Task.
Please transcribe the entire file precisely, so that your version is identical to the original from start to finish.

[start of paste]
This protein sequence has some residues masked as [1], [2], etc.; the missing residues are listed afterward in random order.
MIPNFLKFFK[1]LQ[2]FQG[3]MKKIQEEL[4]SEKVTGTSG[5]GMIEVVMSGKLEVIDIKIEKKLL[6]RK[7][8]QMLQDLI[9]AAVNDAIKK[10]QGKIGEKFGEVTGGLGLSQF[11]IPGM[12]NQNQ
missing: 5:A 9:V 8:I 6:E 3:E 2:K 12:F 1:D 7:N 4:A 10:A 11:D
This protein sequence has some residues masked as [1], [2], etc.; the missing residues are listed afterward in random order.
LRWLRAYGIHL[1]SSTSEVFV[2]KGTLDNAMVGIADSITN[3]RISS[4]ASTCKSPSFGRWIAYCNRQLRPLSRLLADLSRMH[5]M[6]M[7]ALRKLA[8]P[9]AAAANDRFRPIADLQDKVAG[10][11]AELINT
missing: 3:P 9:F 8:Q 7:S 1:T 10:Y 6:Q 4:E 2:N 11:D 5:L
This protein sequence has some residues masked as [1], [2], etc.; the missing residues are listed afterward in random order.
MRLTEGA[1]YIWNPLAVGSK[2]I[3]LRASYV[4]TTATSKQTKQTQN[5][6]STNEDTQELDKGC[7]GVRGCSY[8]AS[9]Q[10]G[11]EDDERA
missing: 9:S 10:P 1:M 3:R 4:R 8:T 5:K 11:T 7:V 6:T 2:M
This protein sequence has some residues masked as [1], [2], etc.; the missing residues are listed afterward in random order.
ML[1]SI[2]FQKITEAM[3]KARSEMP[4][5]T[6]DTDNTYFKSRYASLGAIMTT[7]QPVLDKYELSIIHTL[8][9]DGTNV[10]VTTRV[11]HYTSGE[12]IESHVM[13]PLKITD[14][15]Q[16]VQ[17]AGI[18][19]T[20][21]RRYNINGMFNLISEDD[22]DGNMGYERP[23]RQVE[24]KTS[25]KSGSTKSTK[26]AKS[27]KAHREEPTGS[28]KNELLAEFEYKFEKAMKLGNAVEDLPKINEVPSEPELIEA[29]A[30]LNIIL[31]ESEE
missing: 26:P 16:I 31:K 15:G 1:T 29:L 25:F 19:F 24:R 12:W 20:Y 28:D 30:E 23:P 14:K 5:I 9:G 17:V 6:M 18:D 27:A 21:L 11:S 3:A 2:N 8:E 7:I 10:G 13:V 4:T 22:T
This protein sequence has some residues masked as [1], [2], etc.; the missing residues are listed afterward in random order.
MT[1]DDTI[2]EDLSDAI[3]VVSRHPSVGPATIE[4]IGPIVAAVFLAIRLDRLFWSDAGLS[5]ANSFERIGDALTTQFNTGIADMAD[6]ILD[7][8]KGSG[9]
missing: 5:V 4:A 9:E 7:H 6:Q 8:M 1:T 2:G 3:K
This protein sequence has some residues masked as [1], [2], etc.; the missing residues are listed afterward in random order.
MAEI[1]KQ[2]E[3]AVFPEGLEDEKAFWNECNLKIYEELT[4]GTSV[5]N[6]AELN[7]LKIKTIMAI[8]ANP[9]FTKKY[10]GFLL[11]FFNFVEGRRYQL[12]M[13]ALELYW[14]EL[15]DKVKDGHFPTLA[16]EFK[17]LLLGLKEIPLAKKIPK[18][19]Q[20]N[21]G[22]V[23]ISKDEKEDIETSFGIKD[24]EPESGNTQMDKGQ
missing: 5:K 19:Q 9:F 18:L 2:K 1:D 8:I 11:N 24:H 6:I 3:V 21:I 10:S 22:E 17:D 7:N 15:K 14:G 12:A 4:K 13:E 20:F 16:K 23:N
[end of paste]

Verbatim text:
This protein sequence has some residues masked as [1], [2], etc.; the missing residues are listed afterward in random order.
MIPNFLKFFK[1]LQ[2]FQG[3]MKKIQEEL[4]SEKVTGTSG[5]GMIEVVMSGKLEVIDIKIEKKLL[6]RK[7][8]QMLQDLI[9]AAVNDAIKK[10]QGKIGEKFGEVTGGLGLSQF[11]IPGM[12]NQNQ
missing: 5:A 9:V 8:I 6:E 3:E 2:K 12:F 1:D 7:N 4:A 10:A 11:D
This protein sequence has some residues masked as [1], [2], etc.; the missing residues are listed afterward in random order.
LRWLRAYGIHL[1]SSTSEVFV[2]KGTLDNAMVGIADSITN[3]RISS[4]ASTCKSPSFGRWIAYCNRQLRPLSRLLADLSRMH[5]M[6]M[7]ALRKLA[8]P[9]AAAANDRFRPIADLQDKVAG[10][11]AELINT
missing: 3:P 9:F 8:Q 7:S 1:T 10:Y 6:Q 4:E 2:N 11:D 5:L
This protein sequence has some residues masked as [1], [2], etc.; the missing residues are listed afterward in random order.
MRLTEGA[1]YIWNPLAVGSK[2]I[3]LRASYV[4]TTATSKQTKQTQN[5][6]STNEDTQELDKGC[7]GVRGCSY[8]AS[9]Q[10]G[11]EDDERA
missing: 9:S 10:P 1:M 3:R 4:R 8:T 5:K 11:T 7:V 6:T 2:M
This protein sequence has some residues masked as [1], [2], etc.; the missing residues are listed afterward in random order.
ML[1]SI[2]FQKITEAM[3]KARSEMP[4][5]T[6]DTDNTYFKSRYASLGAIMTT[7]QPVLDKYELSIIHTL[8][9]DGTNV[10]VTTRV[11]HYTSGE[12]IESHVM[13]PLKITD[14][15]Q[16]VQ[17]AGI[18][19]T[20][21]RRYNINGMFNLISEDD[22]DGNMGYERP[23]RQVE[24]KTS[25]KSGSTKSTK[26]AKS[27]KAHREEPTGS[28]KNELLAEFEYKFEKAMKLGNAVEDLPKINEVPSEPELIEA[29]A[30]LNIIL[31]ESEE
missing: 26:P 16:I 31:K 15:G 1:T 29:L 25:F 19:F 24:R 12:W 20:Y 28:D 30:E 23:P 14:K 5:I 9:G 17:V 6:M 18:D 27:A 21:L 11:S 3:A 2:N 8:E 7:I 10:G 13:V 4:T 22:T
This protein sequence has some residues masked as [1], [2], etc.; the missing residues are listed afterward in random order.
MT[1]DDTI[2]EDLSDAI[3]VVSRHPSVGPATIE[4]IGPIVAAVFLAIRLDRLFWSDAGLS[5]ANSFERIGDALTTQFNTGIADMAD[6]ILD[7][8]KGSG[9]
missing: 5:V 4:A 9:E 7:H 6:Q 8:M 1:T 2:G 3:K
This protein sequence has some residues masked as [1], [2], etc.; the missing residues are listed afterward in random order.
MAEI[1]KQ[2]E[3]AVFPEGLEDEKAFWNECNLKIYEELT[4]GTSV[5]N[6]AELN[7]LKIKTIMAI[8]ANP[9]FTKKY[10]GFLL[11]FFNFVEGRRYQL[12]M[13]ALELYW[14]EL[15]DKVKDGHFPTLA[16]EFK[17]LLLGLKEIPLAKKIPK[18][19]Q[20]N[21]G[22]V[23]ISKDEKEDIETSFGIKD[24]EPESGNTQMDKGQ
missing: 5:K 19:Q 9:F 18:L 2:K 1:D 8:I 11:N 24:H 6:I 3:V 21:I 10:S 22:E 17:D 7:N 15:K 14:G 12:A 4:K 13:E 20:F 16:K 23:N